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Climbing Everest


“Designing Zapfino Arabic takes everything I ever learned about type design and then some… Have never, ever, worked on anything this challenging.” — Facebook status: Oct.

Notes on the first Books Printed in Italy


In my recent article on The First Book Printed in Italy, I introduce the first books printed by Sweynheym and Pannartz in the Subiaco monastery complex in the Sabine hills to the west of Rome from 1465.

This Month in Typography


Welcome to this month’s roundup of type-related info and entertainment. Today, we make Helvetica cookies, tumble for ligatures, uncover a longstanding typesetting mistake by the New York Times, ponder typefaces for cities, get reacquainted with ASCII art, prognosticate about responsive fonts of the future, get to know font designer Carlos Fabián Camargo Guerrero, talk about […] Sponsored by Hoefler & Co.

Murder in Italic


Most will be familiar with the name Francesco Griffo, born in Bologna in 1450, and forever associated with the Venetian printer-publisher Aldus Manutius for whom he designed and cut roman, Greek, and the first italic fonts.

Making Fonts: GT Sectra


GT Sectra is a serif typeface combining the calligraphic influence of the broad nib pen with the sharpness of the scalpel.

This Month in Typography


Welcome to this month’s roundup of type-related info and entertainment. Today, we delve into endangered alphabets, examine the best book covers of 2014, revisit Æsop’s fables, ponder automotive text interfaces, salivate over chocolate typography, greet the new Swedish national typeface, lament a famous neon sign, review Chip Kidd teaching kids about graphic design, and much […] Sponsored by Hoefler & Co.

The first Bible set in roman type


Sweynheym and Pannartz are credited with introducing printing to Italy via their press at the monastery of Santa Scolastica at Subiaco, outside of Rome in 1465.

This Month in Typography


Welcome to this month’s roundup of type-related info and entertainment. Today, we dip our toes into some controversial typographic decision making over at Apple; we talk about typography as a societal problem solver (or not); we discuss the evolution of emoji and the invention of the octothorpe; we show you type made out of hands, […] Sponsored by Hoefler & Co.

Notes on the first Italic


St. Catherine, bad feet, & the first italic Whenever we think about the invention of the italic typeface we invariably think of the year 1501, when the italic type, commissioned by Aldus Manutius and cut by Griffo, was employed to set a new series of small pocket books, firat published in 1501.

Letters in Wonderhand


Although I’m always dealing with letters in my work, embarking on a type design project is rather the exception.

New Fonts 1


It’s been a good couple of months for font releases. And there are many more than I could list here (and many more that I am, unfortunately, blissfully unaware of).

This Month In Typography


Welcome to this month’s roundup of type-related info and entertainment. Today, we learn some important typographic pronunciations, figure out how to work with layered web fonts, watch Mark Simonson talk about offset lithography, revisit the 1970 New York City Transit Authority graphics standards manual, see what medieval scribes were doodling in the margins of their […] Sponsored by Hoefler & Co.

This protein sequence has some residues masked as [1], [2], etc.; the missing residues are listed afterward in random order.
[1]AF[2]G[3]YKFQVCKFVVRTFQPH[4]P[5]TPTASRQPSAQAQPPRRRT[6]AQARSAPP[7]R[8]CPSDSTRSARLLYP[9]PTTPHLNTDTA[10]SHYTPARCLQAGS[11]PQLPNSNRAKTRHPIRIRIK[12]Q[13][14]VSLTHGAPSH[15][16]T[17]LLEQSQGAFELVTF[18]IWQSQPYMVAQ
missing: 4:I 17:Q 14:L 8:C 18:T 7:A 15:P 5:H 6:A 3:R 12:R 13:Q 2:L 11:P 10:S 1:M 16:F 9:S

Why A Better OpenType User Interface Matters


Friday evening, September 19th. We are in Barcelona at the annual ATypI conference. The last session of the day is winding down – Building the perfect what?

Why A Better OpenType User Interface Matters


Friday evening, September 19th. We are in Barcelona at the annual ATypI conference. The last session of the day is winding down – Building the perfect what?

Better UI for Better Typography


Designers ask Adobe for a better user interface for type The introduction of OpenType fonts in 2000 offered designers a rich and sophisticated typographic repertoire.

Better UI for Better Typography


Designers ask Adobe for a better user interface for type The introduction of OpenType fonts in 2000 offered designers a rich and sophisticated typographic repertoire.

The First Female Typographer


In the fifteenth century women had few career opportunities. Few, bar those in the higher social classes were even sent to school, and women were not admitted to universities (Oxford university didn’t permit women to matriculate or graduate until 1920).

The First Female Typographer


In the fifteenth century women had few career opportunities. Few, bar those in the higher social echelons were even sent to school, and women were not admitted to universities (Oxford university didn’t permit women to matriculate or graduate until 1920).

This Week in Fonts


A contemporary family from Commercial Type, a connected script by Lián Types, an ambitious sans from Hoftype, a roughed up family by Fontfabric, a hard-working serif from House Industries, a sophisticated sans by Typetanic, a historical stencil face from Storm, and an expressive family by Andinistas.

This Week in Fonts


A contemporary family from Commercial Type, a connected script by Lián Types, an ambitious sans from Hoftype, a roughed up family by Fontfabric, a hard-working serif from House Industries, a sophisticated sans by Typetanic, a historical stencil face from Storm, and an expressive family by Andinistas.


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